bö Consumer advice centers have always wanted to see the electricity market liberalized. Now it has happened, but there is still criticism here and there.

Uwe Kollmar, BEV: It is very important that the consumer centers and consumer advisors keep a strong focus on the energy market. We all want a functioning, and above all, affordable energy market. Transparency is crucial. Only through competition and competitors can the consumer play a part in the change in the energy market and in the energy revolution. I personally would like to see much more transparency in the energy market.

We have understood through the reactions and feedback from our customers that it is not yet sufficiently transparent as regards which costs are incurred where in the energy market, and which the customer must ultimately cover. For example, customers are still not aware of the challenges and costs involved due to the energy revolution. In this regard, consumer centers and consumer advisors can provide a lot of added value for customers and consumers by making it clear to them that: The prices for electricity are only minimally determined by electricity companies and are largely dictated by others. A lack of transparency is the basis for misinterpretation, which in turn leads to misinformation. This is not helpful at all and harms everyone.

bö Are intelligent meters, so-called smart meters, the solution for the lack of transparency on the electricity market you’ve described?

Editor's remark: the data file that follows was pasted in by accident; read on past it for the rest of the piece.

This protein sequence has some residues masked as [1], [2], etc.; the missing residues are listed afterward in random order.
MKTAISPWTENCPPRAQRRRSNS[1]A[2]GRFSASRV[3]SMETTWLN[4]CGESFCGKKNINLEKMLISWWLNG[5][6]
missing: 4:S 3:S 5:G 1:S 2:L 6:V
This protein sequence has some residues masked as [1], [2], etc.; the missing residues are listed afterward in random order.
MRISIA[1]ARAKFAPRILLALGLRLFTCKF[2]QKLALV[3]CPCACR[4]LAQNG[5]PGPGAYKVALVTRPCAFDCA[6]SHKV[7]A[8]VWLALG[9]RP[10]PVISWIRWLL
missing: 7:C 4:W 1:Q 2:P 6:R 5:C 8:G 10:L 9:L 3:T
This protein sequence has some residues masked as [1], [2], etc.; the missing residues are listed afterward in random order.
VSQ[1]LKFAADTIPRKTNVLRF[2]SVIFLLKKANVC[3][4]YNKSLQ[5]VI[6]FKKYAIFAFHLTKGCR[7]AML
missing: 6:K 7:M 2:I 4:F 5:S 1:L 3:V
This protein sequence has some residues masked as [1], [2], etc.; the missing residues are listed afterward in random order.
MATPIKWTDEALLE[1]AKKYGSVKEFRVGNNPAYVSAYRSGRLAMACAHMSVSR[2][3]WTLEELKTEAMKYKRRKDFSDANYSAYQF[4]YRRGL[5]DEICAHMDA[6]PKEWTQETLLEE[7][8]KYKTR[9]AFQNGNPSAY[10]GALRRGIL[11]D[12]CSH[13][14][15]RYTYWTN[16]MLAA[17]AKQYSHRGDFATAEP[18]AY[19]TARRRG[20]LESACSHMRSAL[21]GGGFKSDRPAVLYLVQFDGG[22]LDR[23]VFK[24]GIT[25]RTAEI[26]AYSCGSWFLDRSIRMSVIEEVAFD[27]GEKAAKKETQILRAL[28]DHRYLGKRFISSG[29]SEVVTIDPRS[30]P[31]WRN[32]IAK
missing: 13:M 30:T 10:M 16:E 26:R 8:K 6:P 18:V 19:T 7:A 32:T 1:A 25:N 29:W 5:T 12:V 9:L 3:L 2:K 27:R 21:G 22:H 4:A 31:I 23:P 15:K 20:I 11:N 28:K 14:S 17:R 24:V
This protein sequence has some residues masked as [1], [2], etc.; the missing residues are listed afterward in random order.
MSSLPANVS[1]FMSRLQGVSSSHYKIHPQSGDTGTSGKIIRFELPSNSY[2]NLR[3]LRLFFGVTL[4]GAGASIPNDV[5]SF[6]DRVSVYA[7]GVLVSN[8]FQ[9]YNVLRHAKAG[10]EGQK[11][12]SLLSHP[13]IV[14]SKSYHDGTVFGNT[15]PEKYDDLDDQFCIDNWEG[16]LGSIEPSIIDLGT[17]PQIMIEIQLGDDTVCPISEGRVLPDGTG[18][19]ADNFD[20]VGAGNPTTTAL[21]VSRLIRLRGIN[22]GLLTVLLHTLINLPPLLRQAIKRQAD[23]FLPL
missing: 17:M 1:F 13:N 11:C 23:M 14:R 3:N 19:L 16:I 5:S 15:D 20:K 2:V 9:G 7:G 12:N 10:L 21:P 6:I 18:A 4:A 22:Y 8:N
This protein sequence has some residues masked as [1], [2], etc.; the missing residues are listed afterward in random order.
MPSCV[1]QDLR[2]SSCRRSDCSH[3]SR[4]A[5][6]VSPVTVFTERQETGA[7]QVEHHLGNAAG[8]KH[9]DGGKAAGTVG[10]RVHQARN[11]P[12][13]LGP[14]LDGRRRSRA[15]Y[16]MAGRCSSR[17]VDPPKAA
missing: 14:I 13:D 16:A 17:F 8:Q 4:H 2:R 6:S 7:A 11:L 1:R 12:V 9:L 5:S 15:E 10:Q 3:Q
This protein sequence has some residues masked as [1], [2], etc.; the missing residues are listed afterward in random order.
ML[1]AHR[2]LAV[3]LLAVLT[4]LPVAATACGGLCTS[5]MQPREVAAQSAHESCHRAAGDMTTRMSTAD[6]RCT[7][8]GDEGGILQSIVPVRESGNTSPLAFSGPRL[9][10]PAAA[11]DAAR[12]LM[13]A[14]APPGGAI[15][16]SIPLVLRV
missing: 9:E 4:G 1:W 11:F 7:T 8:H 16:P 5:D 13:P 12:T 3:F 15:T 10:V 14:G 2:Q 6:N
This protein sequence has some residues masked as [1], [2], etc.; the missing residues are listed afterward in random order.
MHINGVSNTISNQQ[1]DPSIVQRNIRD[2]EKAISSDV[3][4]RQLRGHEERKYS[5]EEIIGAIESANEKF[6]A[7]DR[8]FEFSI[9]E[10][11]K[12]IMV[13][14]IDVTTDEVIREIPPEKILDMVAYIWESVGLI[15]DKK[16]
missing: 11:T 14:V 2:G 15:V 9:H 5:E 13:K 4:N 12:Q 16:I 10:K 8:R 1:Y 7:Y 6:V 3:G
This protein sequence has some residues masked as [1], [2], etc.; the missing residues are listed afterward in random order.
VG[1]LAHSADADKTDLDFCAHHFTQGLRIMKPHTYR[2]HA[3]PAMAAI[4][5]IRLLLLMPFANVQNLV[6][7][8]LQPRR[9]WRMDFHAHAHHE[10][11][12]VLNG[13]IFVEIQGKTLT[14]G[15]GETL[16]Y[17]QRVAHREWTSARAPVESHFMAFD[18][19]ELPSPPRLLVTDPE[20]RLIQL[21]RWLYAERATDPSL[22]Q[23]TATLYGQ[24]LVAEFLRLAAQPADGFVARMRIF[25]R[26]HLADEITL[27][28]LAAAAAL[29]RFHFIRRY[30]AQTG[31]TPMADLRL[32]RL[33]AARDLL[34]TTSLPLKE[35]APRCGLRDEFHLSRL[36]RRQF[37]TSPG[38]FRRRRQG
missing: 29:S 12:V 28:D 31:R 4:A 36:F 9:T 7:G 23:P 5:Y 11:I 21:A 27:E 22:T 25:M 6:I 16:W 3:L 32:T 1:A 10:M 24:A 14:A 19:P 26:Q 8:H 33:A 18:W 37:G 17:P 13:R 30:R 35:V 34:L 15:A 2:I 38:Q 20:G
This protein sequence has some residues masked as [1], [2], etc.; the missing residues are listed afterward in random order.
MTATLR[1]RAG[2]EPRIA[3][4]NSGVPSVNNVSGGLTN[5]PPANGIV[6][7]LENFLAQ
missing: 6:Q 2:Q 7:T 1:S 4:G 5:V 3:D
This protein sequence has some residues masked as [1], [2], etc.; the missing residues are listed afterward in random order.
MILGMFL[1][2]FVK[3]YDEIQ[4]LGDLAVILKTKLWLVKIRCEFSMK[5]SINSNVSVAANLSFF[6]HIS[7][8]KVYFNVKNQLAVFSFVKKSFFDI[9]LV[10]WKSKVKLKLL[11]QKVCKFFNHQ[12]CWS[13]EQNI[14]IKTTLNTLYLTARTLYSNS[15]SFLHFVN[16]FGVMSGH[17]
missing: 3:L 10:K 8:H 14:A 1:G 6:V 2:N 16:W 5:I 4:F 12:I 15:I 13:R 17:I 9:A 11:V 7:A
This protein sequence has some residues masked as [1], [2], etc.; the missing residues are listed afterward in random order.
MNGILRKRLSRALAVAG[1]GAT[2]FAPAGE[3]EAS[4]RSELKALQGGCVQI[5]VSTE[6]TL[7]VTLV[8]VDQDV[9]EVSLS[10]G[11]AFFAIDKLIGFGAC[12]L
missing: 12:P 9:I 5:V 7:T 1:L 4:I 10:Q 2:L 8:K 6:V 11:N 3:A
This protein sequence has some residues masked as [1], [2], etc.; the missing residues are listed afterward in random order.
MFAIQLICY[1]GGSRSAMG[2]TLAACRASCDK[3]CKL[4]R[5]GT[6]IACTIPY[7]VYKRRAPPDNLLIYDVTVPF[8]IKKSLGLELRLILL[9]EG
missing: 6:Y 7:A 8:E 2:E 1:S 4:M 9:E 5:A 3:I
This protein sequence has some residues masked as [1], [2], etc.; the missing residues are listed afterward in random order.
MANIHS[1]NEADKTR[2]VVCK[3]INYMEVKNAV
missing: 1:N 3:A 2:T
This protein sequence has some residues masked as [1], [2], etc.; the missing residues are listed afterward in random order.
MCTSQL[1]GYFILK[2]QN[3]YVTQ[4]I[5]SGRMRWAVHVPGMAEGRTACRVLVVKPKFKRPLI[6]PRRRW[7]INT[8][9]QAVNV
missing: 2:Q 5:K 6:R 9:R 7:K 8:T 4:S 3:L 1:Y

Uwe Kollmar, BEV: The trend towards smart meters is very positive. This increases transparency. The customer can at all times check his energy consumption. Digitization is an important driver for the industry in this respect. High costs for measuring consumption could technically be reduced, if we all pull together. Therefore it’s perfectly clear: Yes, smart meters play an important part in providing greater transparency in the interest of the consumer.

bö How is BEV positioned for the future?

Uwe Kollmar, BEV: We see BEV Energie as well positioned and stable thanks to strategic partnerships. We are facing up to the competition, but must always work on ourselves. The most important thing is, and this is our company philosophy: We want satisfied customers who can count on us as a dependable partner. That’s why customer criticism, which helps us to become better, is extremely important. Furthermore, we love the whole energy market, which is continually developing and requires a great deal of flexibility from us all.